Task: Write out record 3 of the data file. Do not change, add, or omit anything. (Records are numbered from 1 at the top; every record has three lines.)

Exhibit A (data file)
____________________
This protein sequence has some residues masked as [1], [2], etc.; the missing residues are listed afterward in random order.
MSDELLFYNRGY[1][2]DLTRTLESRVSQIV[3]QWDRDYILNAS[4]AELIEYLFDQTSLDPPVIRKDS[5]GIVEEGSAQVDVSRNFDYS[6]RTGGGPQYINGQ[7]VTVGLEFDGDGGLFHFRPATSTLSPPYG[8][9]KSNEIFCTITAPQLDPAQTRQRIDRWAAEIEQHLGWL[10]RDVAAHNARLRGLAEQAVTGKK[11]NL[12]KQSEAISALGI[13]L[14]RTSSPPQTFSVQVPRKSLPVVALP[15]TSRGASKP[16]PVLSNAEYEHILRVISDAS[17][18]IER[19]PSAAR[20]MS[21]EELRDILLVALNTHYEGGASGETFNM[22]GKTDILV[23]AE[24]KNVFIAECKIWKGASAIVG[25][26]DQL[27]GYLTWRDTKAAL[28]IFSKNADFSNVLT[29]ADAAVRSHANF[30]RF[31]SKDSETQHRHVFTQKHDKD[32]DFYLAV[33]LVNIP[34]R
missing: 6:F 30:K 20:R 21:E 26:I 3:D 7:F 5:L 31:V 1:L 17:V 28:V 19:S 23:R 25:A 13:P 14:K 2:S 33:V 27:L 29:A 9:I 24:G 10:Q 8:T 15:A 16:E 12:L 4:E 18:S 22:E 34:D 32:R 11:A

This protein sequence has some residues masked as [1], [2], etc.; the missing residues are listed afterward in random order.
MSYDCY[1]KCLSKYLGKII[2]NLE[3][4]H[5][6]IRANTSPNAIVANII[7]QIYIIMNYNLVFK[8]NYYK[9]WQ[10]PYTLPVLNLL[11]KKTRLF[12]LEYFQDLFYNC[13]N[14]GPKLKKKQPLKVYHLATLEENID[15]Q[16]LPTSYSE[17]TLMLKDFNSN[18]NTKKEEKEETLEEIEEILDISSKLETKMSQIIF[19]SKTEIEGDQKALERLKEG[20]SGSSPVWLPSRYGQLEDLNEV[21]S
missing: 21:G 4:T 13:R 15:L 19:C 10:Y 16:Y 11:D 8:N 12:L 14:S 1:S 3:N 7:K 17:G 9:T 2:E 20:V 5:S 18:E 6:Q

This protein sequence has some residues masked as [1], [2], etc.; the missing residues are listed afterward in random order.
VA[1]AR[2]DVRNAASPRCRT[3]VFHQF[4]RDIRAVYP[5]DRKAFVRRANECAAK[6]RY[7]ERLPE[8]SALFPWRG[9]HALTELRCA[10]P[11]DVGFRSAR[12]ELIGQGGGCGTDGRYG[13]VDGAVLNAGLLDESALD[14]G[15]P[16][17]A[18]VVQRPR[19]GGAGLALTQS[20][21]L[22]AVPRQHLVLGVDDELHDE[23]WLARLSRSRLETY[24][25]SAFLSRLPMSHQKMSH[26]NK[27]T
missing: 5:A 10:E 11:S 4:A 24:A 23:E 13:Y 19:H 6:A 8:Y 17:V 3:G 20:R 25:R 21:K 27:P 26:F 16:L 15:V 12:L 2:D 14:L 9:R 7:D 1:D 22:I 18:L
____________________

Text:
This protein sequence has some residues masked as [1], [2], etc.; the missing residues are listed afterward in random order.
VA[1]AR[2]DVRNAASPRCRT[3]VFHQF[4]RDIRAVYP[5]DRKAFVRRANECAAK[6]RY[7]ERLPE[8]SALFPWRG[9]HALTELRCA[10]P[11]DVGFRSAR[12]ELIGQGGGCGTDGRYG[13]VDGAVLNAGLLDESALD[14]G[15]P[16][17]A[18]VVQRPR[19]GGAGLALTQS[20][21]L[22]AVPRQHLVLGVDDELHDE[23]WLARLSRSRLETY[24][25]SAFLSRLPMSHQKMSH[26]NK[27]T
missing: 5:A 10:E 11:S 4:A 24:A 23:E 13:Y 19:H 6:A 8:Y 17:V 3:G 20:R 25:R 21:K 27:P 26:F 16:L 15:V 12:L 2:D 14:L 9:R 7:D 1:D 22:I 18:L